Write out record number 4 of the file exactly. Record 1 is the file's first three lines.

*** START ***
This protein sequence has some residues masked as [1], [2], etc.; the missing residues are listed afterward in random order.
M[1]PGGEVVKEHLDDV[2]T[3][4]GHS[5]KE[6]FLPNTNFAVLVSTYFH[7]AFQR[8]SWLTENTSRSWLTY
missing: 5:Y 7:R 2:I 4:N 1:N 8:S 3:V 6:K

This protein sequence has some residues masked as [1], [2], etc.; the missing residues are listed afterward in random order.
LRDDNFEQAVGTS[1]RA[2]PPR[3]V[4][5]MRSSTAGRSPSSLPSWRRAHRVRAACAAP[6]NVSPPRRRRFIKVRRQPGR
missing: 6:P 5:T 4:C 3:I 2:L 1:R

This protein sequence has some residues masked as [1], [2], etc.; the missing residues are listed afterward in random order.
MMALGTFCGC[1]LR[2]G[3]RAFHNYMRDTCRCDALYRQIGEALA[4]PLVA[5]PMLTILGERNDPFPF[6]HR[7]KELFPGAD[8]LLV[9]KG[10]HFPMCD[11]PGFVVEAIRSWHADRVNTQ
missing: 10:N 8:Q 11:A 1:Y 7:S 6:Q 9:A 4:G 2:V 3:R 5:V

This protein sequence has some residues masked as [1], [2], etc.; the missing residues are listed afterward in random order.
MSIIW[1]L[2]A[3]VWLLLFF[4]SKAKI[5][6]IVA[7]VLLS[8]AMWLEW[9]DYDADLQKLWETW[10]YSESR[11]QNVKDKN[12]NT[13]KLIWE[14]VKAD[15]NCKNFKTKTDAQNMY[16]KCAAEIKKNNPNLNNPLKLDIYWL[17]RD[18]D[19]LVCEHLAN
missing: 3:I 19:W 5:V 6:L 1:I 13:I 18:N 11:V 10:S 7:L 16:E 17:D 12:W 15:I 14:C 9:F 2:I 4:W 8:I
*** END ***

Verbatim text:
This protein sequence has some residues masked as [1], [2], etc.; the missing residues are listed afterward in random order.
MSIIW[1]L[2]A[3]VWLLLFF[4]SKAKI[5][6]IVA[7]VLLS[8]AMWLEW[9]DYDADLQKLWETW[10]YSESR[11]QNVKDKN[12]NT[13]KLIWE[14]VKAD[15]NCKNFKTKTDAQNMY[16]KCAAEIKKNNPNLNNPLKLDIYWL[17]RD[18]D[19]LVCEHLAN
missing: 3:I 19:W 5:V 6:L 1:I 13:I 18:N 11:V 10:S 7:L 16:E 17:D 12:W 15:I 14:C 9:F 2:I 4:W 8:I